0.975

 AP RMS (mm)

4.0 ± 1.3

7.9 ± 3.1

4.9 ± 1.6

8.1 ± 3.2

<0.001(**)

0.001(**)

0.14

0.981

 ML Average Disp (mm)

1.3 ± 0.5

3.5 ± 2.1

1.5 ± 0.6

3.7 ± 2.2

<0.001(**)

<0.001(**)

0.581

0.956

 AP Average Disp (mm)

3.3 ± 1.1

6.4 ± 2.5

3.9 ± 1.3

6.5 ± 2.6

<0.001(**)

0.002(**)

0.187

0.993

 Swept Area (mm2)

129.0 ± 92.2

775.7 ± 787.5

209.6 ± 150.9

937.5 ± 797.9

0.003(**)

0.001(**)

0.119

0.792

 Sway Speed (mm/s)

11.6 ± 3.2

23.2 ± 10.5

13.9 ± 4.9

25.8 ± 12.1

<0.001(**)

<0.001(**)

0.222

0.731

 ML Average Sp (mm/s)

5.5 ± 1.4

9.9 ± 4.0

5.0 ± 1.3

9.0 ± 4.9

<0.001(**)

0.003(**)

0.444

0.803

 AP Average Sp (mm/s)

9.0 ± 2.9

18.7 ± 9.7

11.9 ± 4.7

22.3 ± 10.9

<0.001(**)

0.001(**)

0.073

0.512

 Max Radial Pos (mm)

10.7 ± 3.5

23.7 ± 10.1

14.5 ± 4.5

26.0 ± 10.4

<0.001(**)

<0.001(**)

0.017(*)

0.745

 Average Radial Pos (mm/s)

3.7 ± 1.3

8.0 ± 3.4

4.5 ± 1.4

8.2 ± 3.4

<0.001(**)

<0.001(**)

0.231

0.981

 Area Ellipse (mm2)

82.5 ± 61.8

478.0 ± 450.6

109.4 ± 80.2

515.5 ± 437.7

0.002(**)

<0.001(**)

0.462

0.961

 Ds (mm2/s)

6.1 ± 5.6

32.9 ± 32.1

9.2 ± 9.0

48.4 ± 42.4

0.003(**)

0.001(**)

0.399

0.401

 <Δr2 CR > (mm2)

34.7 ± 25.3

186.8 ± 163.6

41.0 ± 29.0

184.6 ± 141.9

<0.001(**)

<0.001(**)

0.744

0.999

Table 2

Spearman Coefficient Analysis for each feature in each combination of condition and population. Only values with significance level p < 0.05 are presented (ns indicates a combination of feature/condition for which Spearman coefficient was not significant). Values for ρ > 0.5 indicate high validity and are presented in bold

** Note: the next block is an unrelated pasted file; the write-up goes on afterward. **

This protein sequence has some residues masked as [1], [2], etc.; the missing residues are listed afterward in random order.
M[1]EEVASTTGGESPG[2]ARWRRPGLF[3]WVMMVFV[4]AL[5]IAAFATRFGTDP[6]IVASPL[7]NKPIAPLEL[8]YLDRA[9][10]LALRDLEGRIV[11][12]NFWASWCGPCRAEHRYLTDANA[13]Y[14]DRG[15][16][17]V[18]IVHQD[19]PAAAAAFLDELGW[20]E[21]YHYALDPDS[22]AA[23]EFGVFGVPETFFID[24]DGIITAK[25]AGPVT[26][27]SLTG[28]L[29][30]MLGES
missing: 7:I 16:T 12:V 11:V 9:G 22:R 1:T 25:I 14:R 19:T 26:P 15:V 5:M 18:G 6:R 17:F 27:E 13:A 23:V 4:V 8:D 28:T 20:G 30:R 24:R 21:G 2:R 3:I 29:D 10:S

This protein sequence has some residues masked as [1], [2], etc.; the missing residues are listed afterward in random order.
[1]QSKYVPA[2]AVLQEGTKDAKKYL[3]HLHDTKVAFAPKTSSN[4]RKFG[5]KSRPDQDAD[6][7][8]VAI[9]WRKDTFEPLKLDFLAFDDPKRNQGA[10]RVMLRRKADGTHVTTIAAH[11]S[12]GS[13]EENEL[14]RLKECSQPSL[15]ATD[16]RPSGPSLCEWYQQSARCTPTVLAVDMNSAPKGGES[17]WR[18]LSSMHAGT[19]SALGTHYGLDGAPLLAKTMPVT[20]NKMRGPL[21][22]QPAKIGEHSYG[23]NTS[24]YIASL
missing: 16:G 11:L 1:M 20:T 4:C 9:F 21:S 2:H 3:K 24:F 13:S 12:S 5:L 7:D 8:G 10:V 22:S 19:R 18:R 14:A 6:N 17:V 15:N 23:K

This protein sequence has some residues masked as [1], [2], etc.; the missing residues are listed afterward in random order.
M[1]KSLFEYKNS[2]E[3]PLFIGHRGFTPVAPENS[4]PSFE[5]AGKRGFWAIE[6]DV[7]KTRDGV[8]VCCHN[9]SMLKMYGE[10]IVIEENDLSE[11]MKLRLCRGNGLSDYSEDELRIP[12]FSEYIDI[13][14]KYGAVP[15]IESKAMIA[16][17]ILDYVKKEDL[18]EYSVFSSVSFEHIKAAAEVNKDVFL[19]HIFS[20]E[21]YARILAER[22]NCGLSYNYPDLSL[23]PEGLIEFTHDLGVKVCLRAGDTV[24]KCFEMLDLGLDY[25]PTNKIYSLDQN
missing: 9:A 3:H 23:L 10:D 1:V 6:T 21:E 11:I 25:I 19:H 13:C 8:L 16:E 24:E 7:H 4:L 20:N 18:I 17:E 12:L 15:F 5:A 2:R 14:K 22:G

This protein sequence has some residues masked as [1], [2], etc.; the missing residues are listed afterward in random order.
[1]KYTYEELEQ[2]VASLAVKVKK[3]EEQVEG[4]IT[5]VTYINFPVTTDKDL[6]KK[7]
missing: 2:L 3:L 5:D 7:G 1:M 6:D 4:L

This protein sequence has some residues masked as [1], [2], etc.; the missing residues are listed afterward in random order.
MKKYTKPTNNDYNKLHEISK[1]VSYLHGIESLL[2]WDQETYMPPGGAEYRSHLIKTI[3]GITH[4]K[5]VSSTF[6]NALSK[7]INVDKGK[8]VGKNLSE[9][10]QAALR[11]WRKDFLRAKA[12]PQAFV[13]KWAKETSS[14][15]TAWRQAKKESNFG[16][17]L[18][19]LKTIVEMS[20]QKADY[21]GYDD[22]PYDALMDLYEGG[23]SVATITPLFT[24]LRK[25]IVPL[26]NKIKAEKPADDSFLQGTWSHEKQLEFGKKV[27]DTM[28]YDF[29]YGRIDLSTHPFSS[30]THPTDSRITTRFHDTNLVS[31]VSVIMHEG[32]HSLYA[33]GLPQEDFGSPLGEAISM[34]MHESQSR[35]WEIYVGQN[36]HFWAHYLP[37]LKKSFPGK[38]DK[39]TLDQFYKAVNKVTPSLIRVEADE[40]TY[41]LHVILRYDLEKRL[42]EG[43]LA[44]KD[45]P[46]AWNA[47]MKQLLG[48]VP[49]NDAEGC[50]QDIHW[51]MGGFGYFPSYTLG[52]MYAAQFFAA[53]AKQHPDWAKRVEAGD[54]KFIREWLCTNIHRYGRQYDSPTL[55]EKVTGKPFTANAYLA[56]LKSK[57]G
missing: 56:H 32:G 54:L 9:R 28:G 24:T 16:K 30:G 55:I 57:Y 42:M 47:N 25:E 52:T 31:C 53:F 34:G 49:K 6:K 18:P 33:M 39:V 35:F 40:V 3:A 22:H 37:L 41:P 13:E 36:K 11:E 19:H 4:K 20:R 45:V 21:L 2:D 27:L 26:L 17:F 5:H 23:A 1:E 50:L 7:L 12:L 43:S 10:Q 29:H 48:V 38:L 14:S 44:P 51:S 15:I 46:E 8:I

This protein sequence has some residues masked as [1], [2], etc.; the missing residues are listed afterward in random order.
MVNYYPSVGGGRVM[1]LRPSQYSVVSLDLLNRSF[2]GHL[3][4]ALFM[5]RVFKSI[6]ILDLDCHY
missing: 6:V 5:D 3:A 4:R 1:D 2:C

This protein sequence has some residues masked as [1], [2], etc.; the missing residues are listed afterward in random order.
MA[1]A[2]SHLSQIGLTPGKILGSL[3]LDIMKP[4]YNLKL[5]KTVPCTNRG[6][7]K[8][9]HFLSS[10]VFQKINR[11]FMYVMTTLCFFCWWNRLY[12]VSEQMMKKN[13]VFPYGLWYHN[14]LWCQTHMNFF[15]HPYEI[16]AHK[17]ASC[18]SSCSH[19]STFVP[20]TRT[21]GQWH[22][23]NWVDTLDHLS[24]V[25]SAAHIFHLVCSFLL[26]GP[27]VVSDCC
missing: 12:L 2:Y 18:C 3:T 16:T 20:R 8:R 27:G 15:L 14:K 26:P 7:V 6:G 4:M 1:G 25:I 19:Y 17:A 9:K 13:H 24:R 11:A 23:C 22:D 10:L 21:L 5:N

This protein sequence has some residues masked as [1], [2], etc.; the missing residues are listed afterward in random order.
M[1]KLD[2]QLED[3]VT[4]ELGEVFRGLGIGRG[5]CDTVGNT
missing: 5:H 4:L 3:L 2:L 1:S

Eyes-open - HS

Eyes-open - MS

Eyes-closed - HS

Eyes-closed – MS

Total Path

0.78

0.51

0.81

0.7

ML Path

ns

0.43

0.73

0.57

AP Path

0.79

0.59

0.78

0.73

ML Range

0.72

0.75

0.59

0.64

AP Range

ns

0.42

0.9

0.78

ML RMS

0.72

0.75

0.51

0.55

AP RMS

0.79

0.63

0.87

0.75

ML Average Disp

0.68

0.7

0.5

0.54

AP Average Disp

0.79

0.59

0.84

0.78

Swept Area

0.73

0.59

0.8

0.79

Sway Speed

0.78

0.51

0.7

0.7

ML Average Sp

ns

0.43

0.7

0.59

AP Average Sp

0.81

0.59

0.7

0.73

Max Radial Pos

0.82

0.6

0.93

0.76

Average Radial Pos

0.83

0.72

0.87

0.82

Area Ellipse

0.7

0.62

0.61

0.74

Ds

ns

0.28

0.71

0.71

<r2 CR>

0.42

ns

0.77

0.89

Table 3

Intraclass Coefficient Analysis for each feature for each combination of condition and population. Values of ICC > 0.4 (italic) indicate moderate reliability. Values of ICC > 0.74 (bold + italic) indicate high reliability

 

Eyes-open - HS

Eyes-open - MS

Eyes-closed - HS

Eyes-closed – MS

Total Path

0.44 (−0.02, 0.75)